Shape of Things to Come

Car­bon3d is the lat­est hype-beast in 3-D print­ing, but it has the best chance yet to rein­vent manufacturing.

Forbes - - Technology - By aaron tilley

Kirk Phelps wants to change how things get made. He holds up a foppy yel­low cir­cle of plas­tic, a seal­ing gas­ket for a generic au­to­mo­tive en­gine, and ex­plains how this gas­ket is lim­it­ing hu­man cre­ativ­ity. “If you want to make a new kind of en­gine, you don’t get to de­sign the en­gine from the ground up. You ac­tu­ally go to your gas­ket sup­plier and ask what stan­dard gas­kets are avail­able and you de­sign the en­gine around it. This is back­ward,” says Phelps, a 33-year-old prod­uct de­signer who helped de­velop the mul­ti­touch on the iphone.

That frus­tra­tion led him to take the job as head of prod­uct de­vel­op­ment at Car­bon3d, one of the hottest star­tups to come along in the emerg­ing 3-D print­ing industry. The prom­ise of 3-D print­ing is the abil­ity to pro­duce a solid part on the spot based on any dig­i­tal 3-D fle, free­ing en­gi­neers to build their dream en­gine. While some of the high­est-end ma­chines can pre­cisely print small-batch items such as hear­ing aids and ar­tif­cial joints, the vast ma­jor­ity of 3-D prin­ters in use to­day are slow and ca­pa­ble of mak­ing only trin­kets and small pro­to­types. The early hype around 3-D print­ing peaked a cou­ple of years ago, and now shares of the two big pub­licly traded prin­ter man­u­fac­tur­ers, Strata­sys and 3D Sys­tems, are 80% of their highs.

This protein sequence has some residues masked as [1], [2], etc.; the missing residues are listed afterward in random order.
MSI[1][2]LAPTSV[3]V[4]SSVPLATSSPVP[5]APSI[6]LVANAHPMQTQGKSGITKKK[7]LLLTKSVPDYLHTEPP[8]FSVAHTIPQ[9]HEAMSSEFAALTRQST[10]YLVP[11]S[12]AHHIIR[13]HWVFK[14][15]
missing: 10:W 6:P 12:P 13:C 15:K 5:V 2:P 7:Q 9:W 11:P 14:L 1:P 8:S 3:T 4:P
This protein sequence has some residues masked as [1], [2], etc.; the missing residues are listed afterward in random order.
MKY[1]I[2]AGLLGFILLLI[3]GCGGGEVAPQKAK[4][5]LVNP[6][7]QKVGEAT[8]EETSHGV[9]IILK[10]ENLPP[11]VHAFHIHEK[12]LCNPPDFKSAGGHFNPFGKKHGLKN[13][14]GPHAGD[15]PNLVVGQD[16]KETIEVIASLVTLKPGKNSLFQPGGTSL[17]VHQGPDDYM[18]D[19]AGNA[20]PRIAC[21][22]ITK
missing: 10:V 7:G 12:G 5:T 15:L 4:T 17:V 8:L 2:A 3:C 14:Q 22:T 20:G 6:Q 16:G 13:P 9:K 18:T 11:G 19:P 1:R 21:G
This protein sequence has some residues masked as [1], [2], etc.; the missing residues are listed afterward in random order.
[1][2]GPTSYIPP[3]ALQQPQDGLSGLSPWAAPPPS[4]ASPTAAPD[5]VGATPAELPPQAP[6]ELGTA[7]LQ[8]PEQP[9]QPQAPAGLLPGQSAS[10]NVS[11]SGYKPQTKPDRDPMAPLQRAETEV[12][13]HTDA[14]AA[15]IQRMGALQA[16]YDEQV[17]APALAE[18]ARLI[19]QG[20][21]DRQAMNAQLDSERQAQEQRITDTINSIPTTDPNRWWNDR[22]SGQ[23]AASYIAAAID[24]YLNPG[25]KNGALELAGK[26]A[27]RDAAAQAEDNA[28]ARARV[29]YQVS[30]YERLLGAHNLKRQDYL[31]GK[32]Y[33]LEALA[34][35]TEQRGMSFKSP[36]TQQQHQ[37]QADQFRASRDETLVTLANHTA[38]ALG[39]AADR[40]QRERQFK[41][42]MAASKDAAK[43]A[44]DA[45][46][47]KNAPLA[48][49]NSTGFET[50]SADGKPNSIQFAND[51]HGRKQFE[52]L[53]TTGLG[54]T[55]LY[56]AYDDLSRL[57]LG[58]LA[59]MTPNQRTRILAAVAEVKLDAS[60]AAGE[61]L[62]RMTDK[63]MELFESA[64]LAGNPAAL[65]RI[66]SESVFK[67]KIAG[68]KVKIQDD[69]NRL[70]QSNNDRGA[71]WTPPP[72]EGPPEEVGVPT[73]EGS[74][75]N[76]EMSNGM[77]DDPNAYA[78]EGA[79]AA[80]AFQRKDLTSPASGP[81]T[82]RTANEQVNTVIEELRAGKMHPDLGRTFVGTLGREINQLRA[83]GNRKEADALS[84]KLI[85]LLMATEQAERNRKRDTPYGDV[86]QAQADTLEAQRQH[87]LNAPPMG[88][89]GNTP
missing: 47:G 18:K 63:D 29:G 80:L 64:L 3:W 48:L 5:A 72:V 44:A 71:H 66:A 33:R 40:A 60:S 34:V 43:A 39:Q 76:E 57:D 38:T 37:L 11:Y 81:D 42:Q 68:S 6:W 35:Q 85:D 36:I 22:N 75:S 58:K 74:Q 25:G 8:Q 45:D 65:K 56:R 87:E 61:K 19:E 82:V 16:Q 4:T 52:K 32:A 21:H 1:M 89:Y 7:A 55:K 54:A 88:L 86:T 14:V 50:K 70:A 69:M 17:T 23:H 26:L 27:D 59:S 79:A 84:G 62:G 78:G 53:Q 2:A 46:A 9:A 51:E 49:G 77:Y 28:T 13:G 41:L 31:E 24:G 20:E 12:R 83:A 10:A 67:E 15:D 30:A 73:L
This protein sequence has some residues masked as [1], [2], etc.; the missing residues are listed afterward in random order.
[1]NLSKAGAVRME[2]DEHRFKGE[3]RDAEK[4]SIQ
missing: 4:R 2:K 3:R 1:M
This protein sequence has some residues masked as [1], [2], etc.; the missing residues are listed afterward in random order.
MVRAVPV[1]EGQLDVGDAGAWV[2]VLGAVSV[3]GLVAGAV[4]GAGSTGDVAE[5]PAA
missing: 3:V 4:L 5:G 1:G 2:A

Car­bon3d is rein­ject­ing ex­cite­ment into the feld. Its CEO and co­founder, Joseph Desi­mone, a 51-year-old en­trepreneur and former chem­istry pro­fes­sor from the Univer­sity of North Car­olina at Chapel Hill, came up with a new way to print ob­jects in 3-D so quickly and pre­cisely that Se­quoia Cap­i­tal part­ner Jim Goetz (the sole backer

Plas­tic man: Ceo Joseph Desi­mone is break­ing speed records with his 3-D prin­ters, in­spired in part by s liq­uid cy­borg.

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